Prepositions - After

Prepositions - After

  • After means later than or following.

    Pattern 1: be + after + noun
    The reception is after the wedding ceremony.

    Pattern 2: after + gerund form of verb + noun
    After finishing your homework, you can watch television.

    Pattern 3: after (conjunction) + subject noun + verb After you finish your homework, you can watch television.

    Pattern 4: verb + after (conjunction) + subject noun + verb The boss left after I came in.

  • After can mean lower in value or rank.
    That school's athletes placed after ours in the playoffs.

  • After can mean in pursuit of.

    Pattern: verb + after + noun
    The cat ran after the mouse.

    Verbs often used before after:
    be, come, go, run

  • After can mean because of.

    Pattern: adjective . . . + after + noun
    He was mad at her after her behavior at the party.

    Typical nouns used after after:
    attitude, behavior, failure, kindness, manners, outburst, reaction, success

  • After can mean in spite of.

    Pattern: after + verb in gerund form
    They never got married, after dating for years.
    After reading this article three times, I still don't understand it.

  • After can mean in the style of.

    Pattern: noun + after + noun
    The school play was a drama after Shakespeare.

  • After can indicate continuously.

    Pattern: time period + after + same time period
    The man waited night after night for his telephone to ring.
    Life got harder year after year.
    His mother told him time after time to clean up his room.

    Nouns often used with this meaning:
    day, hour, month, night, time, week, year
  • --- >>>
  • Prepositions - About
  • Prepositions - Above
  • Prepositions - Across
  • Prepositions - After
  • Prepositions - Against
  • Prepositions - Ahead Of
  • Prepositions - Along
  • Prepositions - Among
  • Prepositions - Around
  • Prepositions - As
  • Prepositions - At
  • Prepositions - Back to/Back From
  • Prepositions - Before
  • Prepositions - Behind
  • Prepositions - Below
  • Prepositions - Beneath
  • Prepositions - Beside
  • Prepositions - Besides
  • Prepositions - Between
  • Prepositions - Beyond
  • Prepositions - But
  • Prepositions - By
  • Prepositions - Close To
  • Prepositions - Despite/In Spite Of
  • Prepositions - Down
  • Prepositions - During
  • Prepositions - Except
  • Prepositions - Far From
  • Prepositions - For
  • Prepositions - From
  • Prepositions - In
  • Prepositions - In Back Of
  • Prepositions - In Front Of
  • Prepositions - Inside
  • Prepositions - Instead Of
  • Prepositions - Into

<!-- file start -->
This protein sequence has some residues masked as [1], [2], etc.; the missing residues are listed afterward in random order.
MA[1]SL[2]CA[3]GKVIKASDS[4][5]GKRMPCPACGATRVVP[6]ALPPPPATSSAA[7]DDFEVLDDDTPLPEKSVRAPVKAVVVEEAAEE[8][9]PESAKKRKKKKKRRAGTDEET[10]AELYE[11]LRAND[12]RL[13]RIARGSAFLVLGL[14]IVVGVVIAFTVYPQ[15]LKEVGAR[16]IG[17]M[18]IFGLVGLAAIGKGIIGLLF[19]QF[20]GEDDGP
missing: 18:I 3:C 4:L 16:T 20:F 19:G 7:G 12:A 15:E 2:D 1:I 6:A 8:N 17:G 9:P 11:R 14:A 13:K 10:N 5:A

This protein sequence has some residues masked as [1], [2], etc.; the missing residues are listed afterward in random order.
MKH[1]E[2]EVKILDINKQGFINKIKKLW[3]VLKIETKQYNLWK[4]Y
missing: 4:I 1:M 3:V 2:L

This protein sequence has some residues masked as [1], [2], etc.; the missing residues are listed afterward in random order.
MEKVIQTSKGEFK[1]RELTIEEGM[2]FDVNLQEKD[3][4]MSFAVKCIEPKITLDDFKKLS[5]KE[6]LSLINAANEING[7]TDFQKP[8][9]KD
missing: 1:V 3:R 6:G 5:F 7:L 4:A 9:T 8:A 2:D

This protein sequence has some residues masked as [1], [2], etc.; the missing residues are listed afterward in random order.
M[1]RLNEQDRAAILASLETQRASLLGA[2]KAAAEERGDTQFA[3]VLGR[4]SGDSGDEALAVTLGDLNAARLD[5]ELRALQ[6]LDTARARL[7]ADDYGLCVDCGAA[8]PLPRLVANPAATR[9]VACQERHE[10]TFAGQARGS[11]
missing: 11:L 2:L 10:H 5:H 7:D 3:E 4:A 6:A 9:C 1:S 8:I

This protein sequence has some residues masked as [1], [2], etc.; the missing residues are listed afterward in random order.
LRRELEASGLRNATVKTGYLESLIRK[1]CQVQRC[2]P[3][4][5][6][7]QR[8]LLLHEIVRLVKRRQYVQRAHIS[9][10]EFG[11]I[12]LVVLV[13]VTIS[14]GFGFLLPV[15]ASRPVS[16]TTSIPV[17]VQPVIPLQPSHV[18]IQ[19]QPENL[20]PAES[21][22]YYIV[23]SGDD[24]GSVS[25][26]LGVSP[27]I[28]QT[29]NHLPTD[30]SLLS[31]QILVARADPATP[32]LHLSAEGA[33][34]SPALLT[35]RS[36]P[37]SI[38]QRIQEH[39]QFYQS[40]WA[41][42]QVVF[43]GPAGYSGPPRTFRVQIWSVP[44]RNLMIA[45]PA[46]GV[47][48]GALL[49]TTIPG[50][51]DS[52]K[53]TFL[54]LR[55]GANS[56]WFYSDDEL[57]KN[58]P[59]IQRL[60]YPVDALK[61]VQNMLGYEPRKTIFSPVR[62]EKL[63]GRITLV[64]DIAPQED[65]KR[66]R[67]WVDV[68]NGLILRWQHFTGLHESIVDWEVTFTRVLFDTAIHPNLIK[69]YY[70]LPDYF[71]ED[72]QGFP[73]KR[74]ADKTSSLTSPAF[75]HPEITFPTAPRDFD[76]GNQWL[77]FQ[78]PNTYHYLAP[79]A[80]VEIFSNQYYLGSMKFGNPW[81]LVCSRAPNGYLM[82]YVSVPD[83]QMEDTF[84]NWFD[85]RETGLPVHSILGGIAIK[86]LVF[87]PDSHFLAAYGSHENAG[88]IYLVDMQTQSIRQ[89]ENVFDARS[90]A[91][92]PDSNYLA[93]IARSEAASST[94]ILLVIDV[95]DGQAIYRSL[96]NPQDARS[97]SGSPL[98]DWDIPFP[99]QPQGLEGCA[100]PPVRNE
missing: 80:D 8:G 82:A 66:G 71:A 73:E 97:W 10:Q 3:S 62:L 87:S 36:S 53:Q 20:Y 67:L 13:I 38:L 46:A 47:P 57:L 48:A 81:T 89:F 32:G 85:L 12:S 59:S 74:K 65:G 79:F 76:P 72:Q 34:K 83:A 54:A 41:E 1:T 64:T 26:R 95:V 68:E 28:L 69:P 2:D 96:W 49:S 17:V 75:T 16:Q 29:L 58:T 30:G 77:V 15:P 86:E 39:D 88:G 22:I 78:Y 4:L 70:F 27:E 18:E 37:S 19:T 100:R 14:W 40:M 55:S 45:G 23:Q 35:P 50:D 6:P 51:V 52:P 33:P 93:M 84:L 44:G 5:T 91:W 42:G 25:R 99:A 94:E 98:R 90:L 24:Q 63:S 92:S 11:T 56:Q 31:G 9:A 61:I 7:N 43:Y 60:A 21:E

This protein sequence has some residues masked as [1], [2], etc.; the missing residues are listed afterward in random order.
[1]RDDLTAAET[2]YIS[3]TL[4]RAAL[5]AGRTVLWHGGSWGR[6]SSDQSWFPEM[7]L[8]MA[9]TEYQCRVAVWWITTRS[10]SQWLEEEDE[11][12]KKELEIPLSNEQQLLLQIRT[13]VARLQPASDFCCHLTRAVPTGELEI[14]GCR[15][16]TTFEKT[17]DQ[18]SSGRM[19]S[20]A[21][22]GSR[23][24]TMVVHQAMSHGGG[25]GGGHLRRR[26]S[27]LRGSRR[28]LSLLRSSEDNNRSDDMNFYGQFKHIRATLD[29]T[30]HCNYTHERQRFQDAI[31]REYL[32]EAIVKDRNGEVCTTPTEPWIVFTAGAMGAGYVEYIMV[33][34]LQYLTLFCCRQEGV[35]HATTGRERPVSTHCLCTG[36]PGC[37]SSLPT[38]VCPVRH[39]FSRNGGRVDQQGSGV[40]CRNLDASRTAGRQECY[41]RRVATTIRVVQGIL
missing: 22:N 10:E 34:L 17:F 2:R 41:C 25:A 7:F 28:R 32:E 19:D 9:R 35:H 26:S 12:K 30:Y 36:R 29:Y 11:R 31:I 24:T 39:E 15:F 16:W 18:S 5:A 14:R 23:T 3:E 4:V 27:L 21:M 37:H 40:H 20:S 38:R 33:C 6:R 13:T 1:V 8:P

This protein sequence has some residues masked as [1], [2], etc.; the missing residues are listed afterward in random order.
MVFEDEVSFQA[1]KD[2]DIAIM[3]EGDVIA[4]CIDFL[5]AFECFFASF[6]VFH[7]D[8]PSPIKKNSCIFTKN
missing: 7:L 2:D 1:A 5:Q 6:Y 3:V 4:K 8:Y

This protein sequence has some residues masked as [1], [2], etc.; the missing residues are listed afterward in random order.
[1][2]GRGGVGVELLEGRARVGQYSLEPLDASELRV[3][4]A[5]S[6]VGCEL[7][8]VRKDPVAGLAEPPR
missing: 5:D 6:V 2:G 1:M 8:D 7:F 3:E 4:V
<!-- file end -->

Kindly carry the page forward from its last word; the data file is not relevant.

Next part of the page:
• Prepositions - Like
  • Prepositions - Near
  • Prepositions - Next To
  • Prepositions - Of
  • Prepositions - Off
  • Prepositions - On
  • Prepositions - On Top Of
  • Prepositions - Onto
  • Prepositions - Opposite
  • Prepositions - Out
  • Prepositions - Outside
  • Prepositions - Over
  • Prepositions - Past
  • Prepositions - Through
  • Prepositions - Throughout
  • Prepositions - To
  • Prepositions - Toward
  • Prepositions - Towards
  • Prepositions - Under
  • Prepositions - Underneath
  • Prepositions - Until
  • Prepositions - Up
  • Prepositions - With
  • Prepositions - Within
  • Prepositions - Without
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    Simple Science

    The Value of Overtones

    Musical Instruments:
    The presence of overtones determines the quality of the sound produced. If the string vibrates as a whole merely, the tone given out is simple, and seems dull and characterless. If, on the other hand, it vibrates in such a way that overtones are present, the tone given forth is full and rich and the sensation is pleasing. A tuning fork cannot vibrate in more than one way, and hence has no overtones, and its tone, while clear and sweet, is far less pleasing than the same note produced by a violin or piano. The untrained ear is not conscious of overtones and recognizes only the strong dominant fundamental. The overtones blend in with the fundamental and are so inconspicuously present that we do not realize their existence; it is only when they are absent that we become aware of the beauty which they add to the music. A song played on tuning forks instead of on strings would be lifeless and unsatisfying because of the absence of overtones.

    It is not necessary to hold finger or pencil at the points 1:3, 1:4, etc., in order to cause the string to vibrate in various ways; if a string is merely plucked or bowed at those places, the result will be the same. It is important to remember that no matter where a string of definite length is bowed, the note most distinctly heard will be the fundamental; but the quality of the emitted tone will vary with the bowing. For example, if a string is bowed in the middle, the effect will be far less pleasing than though it were bowed near the end. In the piano, the hammers are arranged so as to strike near one end of the string, at a distance of about 1:7 to 1:9; and hence a large number of overtones combine to reŽnforce and enrich the fundamental tone.

    FIG. - A string can vibrate in a number of different ways simultaneously, and can produce different notes simultaneously.

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